Whether you’re a sports fanatic or an indie filmmaker on a budget, POV cameras are great for adding a humanizing bit of perspective to your video. Strap one of these to your head, body, board or bike, hit “record,” and put your audience directly into the middle of the action. Drop in on a wave or jump out of a plane, and your viewers get taken along for the ride.
One player has dominated the market recently: GoPro. Since its foundation in 2002, the company has been challenging the idea of what should be expected from an affordable POV camera. Recently, however, several other companies have introduced cameras that compete with the same core strengths — picture quality, ruggedness, usability and price. We decided to test the GoPro HD HERO2 against two of the strongest contenders, one camera from Contour and the ION Air Pro. The video above shows results from all three, and the full reviews are below.
ION Air Pro Wi-Fi
The sturdy and sleek ION Air Pro Wi-Fi ($350) is made to take a dunking — it’s completely enclosed in a waterproof housing that allows it to safely film at depths of 30 feet. With a 170-degree field of vision, it would be pretty hard to miss any of the action you see through your snorkeling mask.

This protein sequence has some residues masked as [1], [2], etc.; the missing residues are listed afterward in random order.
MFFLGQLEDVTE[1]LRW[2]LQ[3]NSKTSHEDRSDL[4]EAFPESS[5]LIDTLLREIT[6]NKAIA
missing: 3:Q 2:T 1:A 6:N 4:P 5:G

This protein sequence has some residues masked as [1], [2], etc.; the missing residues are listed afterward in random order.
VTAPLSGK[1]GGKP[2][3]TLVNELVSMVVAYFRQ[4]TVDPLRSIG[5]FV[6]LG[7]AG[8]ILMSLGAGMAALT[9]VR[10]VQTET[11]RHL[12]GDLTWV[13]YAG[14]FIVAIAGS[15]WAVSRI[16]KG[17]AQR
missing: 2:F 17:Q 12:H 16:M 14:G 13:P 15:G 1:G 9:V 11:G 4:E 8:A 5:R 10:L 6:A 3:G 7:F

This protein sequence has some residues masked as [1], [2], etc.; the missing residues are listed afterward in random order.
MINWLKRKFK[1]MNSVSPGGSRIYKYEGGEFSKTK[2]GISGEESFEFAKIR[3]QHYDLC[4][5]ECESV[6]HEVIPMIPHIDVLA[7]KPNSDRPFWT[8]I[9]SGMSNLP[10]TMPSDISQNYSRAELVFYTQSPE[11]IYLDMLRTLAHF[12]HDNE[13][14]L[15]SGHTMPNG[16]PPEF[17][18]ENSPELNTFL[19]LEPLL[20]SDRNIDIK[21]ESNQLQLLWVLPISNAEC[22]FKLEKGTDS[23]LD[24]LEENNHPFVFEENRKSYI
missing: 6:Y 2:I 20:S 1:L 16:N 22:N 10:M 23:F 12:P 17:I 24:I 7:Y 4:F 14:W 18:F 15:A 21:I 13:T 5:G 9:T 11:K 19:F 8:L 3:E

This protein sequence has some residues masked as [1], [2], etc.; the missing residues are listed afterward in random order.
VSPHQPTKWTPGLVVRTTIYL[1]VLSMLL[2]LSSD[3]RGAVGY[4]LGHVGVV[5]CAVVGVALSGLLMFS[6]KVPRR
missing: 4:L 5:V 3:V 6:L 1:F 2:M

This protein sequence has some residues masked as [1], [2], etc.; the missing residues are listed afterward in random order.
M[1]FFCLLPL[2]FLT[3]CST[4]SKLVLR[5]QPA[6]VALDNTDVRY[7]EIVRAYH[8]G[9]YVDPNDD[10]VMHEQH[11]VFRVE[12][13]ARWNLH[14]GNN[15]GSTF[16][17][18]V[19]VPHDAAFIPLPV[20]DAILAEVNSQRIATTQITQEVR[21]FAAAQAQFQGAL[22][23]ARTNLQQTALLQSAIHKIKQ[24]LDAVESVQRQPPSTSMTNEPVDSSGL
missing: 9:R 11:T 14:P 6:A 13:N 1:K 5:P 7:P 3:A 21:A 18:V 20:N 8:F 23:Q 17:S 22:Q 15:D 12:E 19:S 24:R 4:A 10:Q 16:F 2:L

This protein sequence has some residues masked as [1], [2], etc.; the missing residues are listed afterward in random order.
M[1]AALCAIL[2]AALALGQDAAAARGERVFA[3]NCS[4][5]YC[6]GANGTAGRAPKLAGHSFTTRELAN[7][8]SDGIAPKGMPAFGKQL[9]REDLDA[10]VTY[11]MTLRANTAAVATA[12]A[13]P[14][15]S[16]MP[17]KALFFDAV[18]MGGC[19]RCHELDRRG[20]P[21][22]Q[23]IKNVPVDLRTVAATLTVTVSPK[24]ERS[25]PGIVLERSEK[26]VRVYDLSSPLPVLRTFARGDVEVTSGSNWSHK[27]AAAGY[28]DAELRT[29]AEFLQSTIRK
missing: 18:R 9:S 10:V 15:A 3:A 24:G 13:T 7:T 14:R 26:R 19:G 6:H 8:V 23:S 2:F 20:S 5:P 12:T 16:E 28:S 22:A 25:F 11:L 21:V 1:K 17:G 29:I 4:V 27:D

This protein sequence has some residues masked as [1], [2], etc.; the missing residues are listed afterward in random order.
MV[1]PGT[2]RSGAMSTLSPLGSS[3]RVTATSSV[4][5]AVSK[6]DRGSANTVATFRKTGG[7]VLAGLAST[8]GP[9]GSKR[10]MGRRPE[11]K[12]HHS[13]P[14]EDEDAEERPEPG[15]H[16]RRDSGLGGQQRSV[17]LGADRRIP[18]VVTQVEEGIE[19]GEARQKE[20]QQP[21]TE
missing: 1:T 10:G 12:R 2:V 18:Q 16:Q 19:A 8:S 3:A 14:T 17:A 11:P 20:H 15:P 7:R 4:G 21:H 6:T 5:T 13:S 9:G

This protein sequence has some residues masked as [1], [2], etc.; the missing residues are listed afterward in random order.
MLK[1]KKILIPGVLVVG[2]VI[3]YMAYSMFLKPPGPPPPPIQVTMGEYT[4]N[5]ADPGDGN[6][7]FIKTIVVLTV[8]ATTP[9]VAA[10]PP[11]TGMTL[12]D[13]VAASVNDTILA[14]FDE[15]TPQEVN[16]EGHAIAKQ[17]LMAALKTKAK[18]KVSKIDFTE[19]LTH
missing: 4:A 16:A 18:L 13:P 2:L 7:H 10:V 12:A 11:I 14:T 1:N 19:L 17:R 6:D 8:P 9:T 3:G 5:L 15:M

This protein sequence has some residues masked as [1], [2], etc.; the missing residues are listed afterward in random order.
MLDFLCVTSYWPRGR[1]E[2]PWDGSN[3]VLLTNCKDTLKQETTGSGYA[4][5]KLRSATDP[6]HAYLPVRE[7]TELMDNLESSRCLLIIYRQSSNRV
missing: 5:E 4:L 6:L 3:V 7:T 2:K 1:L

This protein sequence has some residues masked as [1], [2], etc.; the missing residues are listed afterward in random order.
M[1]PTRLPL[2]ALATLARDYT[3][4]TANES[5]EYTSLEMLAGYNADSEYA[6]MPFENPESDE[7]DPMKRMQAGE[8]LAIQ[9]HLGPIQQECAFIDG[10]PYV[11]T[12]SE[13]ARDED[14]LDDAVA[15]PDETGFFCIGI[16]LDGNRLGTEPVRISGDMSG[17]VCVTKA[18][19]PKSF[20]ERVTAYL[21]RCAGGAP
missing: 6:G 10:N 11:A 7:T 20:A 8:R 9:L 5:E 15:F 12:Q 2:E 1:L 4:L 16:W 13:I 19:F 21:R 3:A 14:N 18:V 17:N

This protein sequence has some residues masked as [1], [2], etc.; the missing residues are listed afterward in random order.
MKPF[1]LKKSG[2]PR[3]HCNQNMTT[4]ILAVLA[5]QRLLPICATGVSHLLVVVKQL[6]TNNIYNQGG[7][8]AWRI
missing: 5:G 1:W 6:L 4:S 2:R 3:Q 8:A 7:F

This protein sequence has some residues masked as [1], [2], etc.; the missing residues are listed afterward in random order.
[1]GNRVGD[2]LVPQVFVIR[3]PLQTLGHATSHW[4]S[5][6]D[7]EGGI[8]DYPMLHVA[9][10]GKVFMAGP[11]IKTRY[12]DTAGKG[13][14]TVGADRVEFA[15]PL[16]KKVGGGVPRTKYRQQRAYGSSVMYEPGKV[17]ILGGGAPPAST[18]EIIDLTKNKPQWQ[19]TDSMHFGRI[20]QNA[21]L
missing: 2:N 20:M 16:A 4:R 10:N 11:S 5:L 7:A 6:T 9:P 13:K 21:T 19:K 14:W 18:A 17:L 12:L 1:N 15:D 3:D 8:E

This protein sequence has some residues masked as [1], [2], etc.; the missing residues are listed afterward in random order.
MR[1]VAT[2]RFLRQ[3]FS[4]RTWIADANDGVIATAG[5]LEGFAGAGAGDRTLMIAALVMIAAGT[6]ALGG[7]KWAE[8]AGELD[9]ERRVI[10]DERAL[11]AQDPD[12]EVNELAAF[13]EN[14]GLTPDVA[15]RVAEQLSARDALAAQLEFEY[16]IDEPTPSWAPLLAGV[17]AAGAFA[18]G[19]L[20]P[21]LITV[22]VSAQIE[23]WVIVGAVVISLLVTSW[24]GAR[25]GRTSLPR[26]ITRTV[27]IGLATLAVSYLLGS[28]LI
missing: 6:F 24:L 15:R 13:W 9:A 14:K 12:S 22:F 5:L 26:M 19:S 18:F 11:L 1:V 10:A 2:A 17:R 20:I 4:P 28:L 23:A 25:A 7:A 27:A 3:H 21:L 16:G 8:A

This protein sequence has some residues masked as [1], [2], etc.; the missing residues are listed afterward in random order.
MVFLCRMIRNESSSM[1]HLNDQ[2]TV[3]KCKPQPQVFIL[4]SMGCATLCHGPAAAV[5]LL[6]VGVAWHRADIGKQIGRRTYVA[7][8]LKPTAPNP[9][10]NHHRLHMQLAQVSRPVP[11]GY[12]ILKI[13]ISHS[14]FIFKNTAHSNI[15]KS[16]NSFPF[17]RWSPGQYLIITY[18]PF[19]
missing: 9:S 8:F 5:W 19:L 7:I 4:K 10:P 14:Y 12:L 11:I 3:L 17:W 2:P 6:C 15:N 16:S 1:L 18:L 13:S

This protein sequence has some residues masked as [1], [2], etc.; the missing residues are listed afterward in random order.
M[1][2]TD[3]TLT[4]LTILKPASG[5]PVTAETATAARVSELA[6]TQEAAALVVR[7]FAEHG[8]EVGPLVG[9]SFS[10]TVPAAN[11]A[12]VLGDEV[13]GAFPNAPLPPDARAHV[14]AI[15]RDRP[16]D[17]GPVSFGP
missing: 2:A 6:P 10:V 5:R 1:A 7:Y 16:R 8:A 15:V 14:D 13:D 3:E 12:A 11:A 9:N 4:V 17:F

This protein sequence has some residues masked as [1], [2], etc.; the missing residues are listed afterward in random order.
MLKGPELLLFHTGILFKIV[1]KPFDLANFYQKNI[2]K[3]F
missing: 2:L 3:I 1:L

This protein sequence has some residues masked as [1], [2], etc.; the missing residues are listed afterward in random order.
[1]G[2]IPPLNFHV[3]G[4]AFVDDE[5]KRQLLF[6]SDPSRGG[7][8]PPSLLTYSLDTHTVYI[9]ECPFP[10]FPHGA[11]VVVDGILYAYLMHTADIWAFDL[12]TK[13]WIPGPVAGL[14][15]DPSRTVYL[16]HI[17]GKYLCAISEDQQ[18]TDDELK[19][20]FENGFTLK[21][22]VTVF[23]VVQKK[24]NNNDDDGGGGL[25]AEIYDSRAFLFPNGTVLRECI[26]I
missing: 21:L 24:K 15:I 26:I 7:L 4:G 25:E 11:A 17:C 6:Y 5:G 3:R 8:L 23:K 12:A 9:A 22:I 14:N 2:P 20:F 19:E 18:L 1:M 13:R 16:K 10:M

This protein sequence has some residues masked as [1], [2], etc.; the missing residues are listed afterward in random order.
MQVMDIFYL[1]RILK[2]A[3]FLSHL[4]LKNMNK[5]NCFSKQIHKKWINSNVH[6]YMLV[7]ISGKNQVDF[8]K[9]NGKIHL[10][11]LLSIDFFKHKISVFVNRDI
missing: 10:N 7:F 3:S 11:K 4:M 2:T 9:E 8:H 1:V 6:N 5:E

GoPro HD HERO2
Aside from being able to shoot at a best-in-test 120 fps, the folks at GoPro have somehow found a way to greatly reduce the rolling shutter effect on the camera’s CMOS sensor. All this and it’s still very affordable: it’s $300, and depending on the bundle you choose, the camera comes with a variety of sport-specific accessories and mounts for motorsports or surfing.
The GoPro’s versatility comes with a trade off: Choosing settings is time-consuming. Since the GoPro uses a two-button system to access all the settings, you have to cycle through every option to move around the menus or exit the screen. Also, the GoPro HD HERO2 lacks the built in Wi-Fi or Bluetooth feature for using a remote viewfinder. In order to monitor a shot, you need to either buy the LCD or Wi-Fi back, or connect a monitor to the mini HDMI output, (which isn’t really an option in the half pipe). Lastly, much like the ION Air Pro, the image from the GoPro HD HERO2 is warm and slightly over-saturated, so it makes the process of matching footage from multiple formats more difficult. Still, the overall stability of the picture trumps the minor annoyances.
get-gadget Variety of frame rates, including 120 fps. Limited rolling shutter effect. Access to all the settings using on-camera controls.
TIRED Oversized, plasticky build feels dated. Picture quality drops to 848 x 480 when shooting at 120 fps. Two-button menu navigation deflates your stoke.